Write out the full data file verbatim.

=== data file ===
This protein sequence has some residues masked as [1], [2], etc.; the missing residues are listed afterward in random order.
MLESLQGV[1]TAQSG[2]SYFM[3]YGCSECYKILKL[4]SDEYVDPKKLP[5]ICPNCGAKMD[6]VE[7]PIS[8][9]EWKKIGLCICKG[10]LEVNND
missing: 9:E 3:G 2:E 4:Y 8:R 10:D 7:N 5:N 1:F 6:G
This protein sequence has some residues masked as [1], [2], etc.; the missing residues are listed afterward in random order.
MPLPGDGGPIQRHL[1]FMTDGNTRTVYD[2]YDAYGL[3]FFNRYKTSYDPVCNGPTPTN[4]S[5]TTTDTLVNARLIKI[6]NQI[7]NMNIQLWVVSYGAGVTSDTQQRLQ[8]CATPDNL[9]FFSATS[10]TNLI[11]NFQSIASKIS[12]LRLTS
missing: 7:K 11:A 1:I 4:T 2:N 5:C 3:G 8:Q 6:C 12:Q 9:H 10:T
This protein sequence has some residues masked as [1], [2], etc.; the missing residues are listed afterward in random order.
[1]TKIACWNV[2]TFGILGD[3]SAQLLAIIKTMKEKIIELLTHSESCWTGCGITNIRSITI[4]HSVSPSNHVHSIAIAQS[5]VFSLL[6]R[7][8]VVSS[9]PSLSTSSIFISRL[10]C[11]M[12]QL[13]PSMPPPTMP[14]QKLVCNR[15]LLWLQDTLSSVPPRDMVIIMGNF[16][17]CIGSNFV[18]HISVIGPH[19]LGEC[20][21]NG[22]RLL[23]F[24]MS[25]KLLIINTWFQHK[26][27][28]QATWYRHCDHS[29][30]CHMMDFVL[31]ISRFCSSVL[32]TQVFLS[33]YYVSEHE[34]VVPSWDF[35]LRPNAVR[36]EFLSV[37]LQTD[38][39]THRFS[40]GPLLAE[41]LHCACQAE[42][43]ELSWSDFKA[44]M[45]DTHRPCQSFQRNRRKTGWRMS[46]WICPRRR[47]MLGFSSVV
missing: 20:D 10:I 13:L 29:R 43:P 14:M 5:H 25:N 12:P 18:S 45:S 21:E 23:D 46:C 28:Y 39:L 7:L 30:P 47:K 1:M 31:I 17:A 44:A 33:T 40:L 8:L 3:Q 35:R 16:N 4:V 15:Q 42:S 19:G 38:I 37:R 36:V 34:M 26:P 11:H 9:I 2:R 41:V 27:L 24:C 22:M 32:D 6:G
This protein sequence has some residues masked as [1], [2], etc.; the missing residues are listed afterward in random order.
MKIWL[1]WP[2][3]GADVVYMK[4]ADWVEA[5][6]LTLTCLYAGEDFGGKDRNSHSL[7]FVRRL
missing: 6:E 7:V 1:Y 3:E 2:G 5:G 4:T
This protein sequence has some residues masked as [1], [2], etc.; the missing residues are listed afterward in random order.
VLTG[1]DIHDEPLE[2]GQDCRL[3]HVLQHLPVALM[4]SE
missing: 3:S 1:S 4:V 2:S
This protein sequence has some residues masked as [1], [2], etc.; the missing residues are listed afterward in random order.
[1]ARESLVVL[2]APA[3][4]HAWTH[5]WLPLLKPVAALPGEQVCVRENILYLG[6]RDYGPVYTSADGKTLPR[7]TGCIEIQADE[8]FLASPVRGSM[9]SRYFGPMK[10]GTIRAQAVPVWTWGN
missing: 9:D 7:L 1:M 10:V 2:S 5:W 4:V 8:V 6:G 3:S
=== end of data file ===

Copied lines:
This protein sequence has some residues masked as [1], [2], etc.; the missing residues are listed afterward in random order.
MLESLQGV[1]TAQSG[2]SYFM[3]YGCSECYKILKL[4]SDEYVDPKKLP[5]ICPNCGAKMD[6]VE[7]PIS[8][9]EWKKIGLCICKG[10]LEVNND
missing: 9:E 3:G 2:E 4:Y 8:R 10:D 7:N 5:N 1:F 6:G
This protein sequence has some residues masked as [1], [2], etc.; the missing residues are listed afterward in random order.
MPLPGDGGPIQRHL[1]FMTDGNTRTVYD[2]YDAYGL[3]FFNRYKTSYDPVCNGPTPTN[4]S[5]TTTDTLVNARLIKI[6]NQI[7]NMNIQLWVVSYGAGVTSDTQQRLQ[8]CATPDNL[9]FFSATS[10]TNLI[11]NFQSIASKIS[12]LRLTS
missing: 7:K 11:A 1:I 4:T 2:N 5:C 3:G 8:Q 6:C 12:Q 9:H 10:T
This protein sequence has some residues masked as [1], [2], etc.; the missing residues are listed afterward in random order.
[1]TKIACWNV[2]TFGILGD[3]SAQLLAIIKTMKEKIIELLTHSESCWTGCGITNIRSITI[4]HSVSPSNHVHSIAIAQS[5]VFSLL[6]R[7][8]VVSS[9]PSLSTSSIFISRL[10]C[11]M[12]QL[13]PSMPPPTMP[14]QKLVCNR[15]LLWLQDTLSSVPPRDMVIIMGNF[16][17]CIGSNFV[18]HISVIGPH[19]LGEC[20][21]NG[22]RLL[23]F[24]MS[25]KLLIINTWFQHK[26][27][28]QATWYRHCDHS[29][30]CHMMDFVL[31]ISRFCSSVL[32]TQVFLS[33]YYVSEHE[34]VVPSWDF[35]LRPNAVR[36]EFLSV[37]LQTD[38][39]THRFS[40]GPLLAE[41]LHCACQAE[42][43]ELSWSDFKA[44]M[45]DTHRPCQSFQRNRRKTGWRMS[46]WICPRRR[47]MLGFSSVV
missing: 20:D 10:I 13:L 29:R 43:P 14:M 5:H 25:N 12:P 18:S 45:S 21:E 23:D 46:C 28:Y 39:L 7:L 30:P 47:K 1:M 31:I 17:A 44:A 33:T 40:L 8:L 3:Q 35:R 16:N 4:V 15:Q 42:S 19:G 38:I 37:R 36:V 34:M 26:P 11:H 9:I 2:R 41:V 27:L 24:C 22:M 32:D 6:G
This protein sequence has some residues masked as [1], [2], etc.; the missing residues are listed afterward in random order.
MKIWL[1]WP[2][3]GADVVYMK[4]ADWVEA[5][6]LTLTCLYAGEDFGGKDRNSHSL[7]FVRRL
missing: 6:E 7:V 1:Y 3:E 2:G 5:G 4:T
This protein sequence has some residues masked as [1], [2], etc.; the missing residues are listed afterward in random order.
VLTG[1]DIHDEPLE[2]GQDCRL[3]HVLQHLPVALM[4]SE
missing: 3:S 1:S 4:V 2:S
This protein sequence has some residues masked as [1], [2], etc.; the missing residues are listed afterward in random order.
[1]ARESLVVL[2]APA[3][4]HAWTH[5]WLPLLKPVAALPGEQVCVRENILYLG[6]RDYGPVYTSADGKTLPR[7]TGCIEIQADE[8]FLASPVRGSM[9]SRYFGPMK[10]GTIRAQAVPVWTWGN
missing: 9:D 7:L 1:M 10:V 2:S 5:W 4:V 8:V 6:G 3:S